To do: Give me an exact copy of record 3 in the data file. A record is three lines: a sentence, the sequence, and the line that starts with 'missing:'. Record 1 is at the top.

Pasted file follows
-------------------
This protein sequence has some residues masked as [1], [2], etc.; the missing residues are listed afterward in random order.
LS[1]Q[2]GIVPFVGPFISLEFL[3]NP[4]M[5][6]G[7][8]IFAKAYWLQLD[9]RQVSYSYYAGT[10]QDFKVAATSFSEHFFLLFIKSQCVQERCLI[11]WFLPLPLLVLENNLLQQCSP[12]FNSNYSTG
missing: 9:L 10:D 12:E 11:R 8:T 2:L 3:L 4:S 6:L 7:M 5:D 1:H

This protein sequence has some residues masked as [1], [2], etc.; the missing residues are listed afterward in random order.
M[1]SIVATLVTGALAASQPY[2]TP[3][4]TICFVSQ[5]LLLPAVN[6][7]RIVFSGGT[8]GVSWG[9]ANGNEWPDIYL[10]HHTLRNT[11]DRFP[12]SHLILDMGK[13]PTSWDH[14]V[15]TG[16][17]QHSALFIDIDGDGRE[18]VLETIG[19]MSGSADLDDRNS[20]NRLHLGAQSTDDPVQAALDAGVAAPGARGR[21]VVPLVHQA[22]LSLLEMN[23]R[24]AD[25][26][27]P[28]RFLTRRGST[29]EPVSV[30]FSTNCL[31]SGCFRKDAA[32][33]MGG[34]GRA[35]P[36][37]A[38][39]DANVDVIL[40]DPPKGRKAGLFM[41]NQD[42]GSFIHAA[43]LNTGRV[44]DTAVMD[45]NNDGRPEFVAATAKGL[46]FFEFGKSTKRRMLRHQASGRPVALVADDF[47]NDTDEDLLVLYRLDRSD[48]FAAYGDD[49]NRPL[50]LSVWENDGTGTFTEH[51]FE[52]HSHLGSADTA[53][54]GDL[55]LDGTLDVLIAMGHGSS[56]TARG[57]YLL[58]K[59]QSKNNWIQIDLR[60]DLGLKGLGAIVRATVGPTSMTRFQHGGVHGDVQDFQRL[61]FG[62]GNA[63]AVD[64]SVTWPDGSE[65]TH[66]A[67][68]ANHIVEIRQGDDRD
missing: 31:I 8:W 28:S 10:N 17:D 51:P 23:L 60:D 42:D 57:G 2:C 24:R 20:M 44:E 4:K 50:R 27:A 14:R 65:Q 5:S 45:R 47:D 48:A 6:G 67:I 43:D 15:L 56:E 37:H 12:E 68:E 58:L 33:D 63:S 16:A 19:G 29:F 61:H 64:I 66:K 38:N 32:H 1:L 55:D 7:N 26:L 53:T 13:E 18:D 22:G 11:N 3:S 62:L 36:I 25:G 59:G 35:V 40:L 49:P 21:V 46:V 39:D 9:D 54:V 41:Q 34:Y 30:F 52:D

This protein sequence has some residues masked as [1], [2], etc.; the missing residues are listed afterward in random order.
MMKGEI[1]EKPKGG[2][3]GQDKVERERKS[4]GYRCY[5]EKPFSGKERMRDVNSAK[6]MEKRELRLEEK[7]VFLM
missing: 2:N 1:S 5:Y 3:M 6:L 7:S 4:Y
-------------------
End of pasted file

This protein sequence has some residues masked as [1], [2], etc.; the missing residues are listed afterward in random order.
MMKGEI[1]EKPKGG[2][3]GQDKVERERKS[4]GYRCY[5]EKPFSGKERMRDVNSAK[6]MEKRELRLEEK[7]VFLM
missing: 2:N 1:S 5:Y 3:M 6:L 7:S 4:Y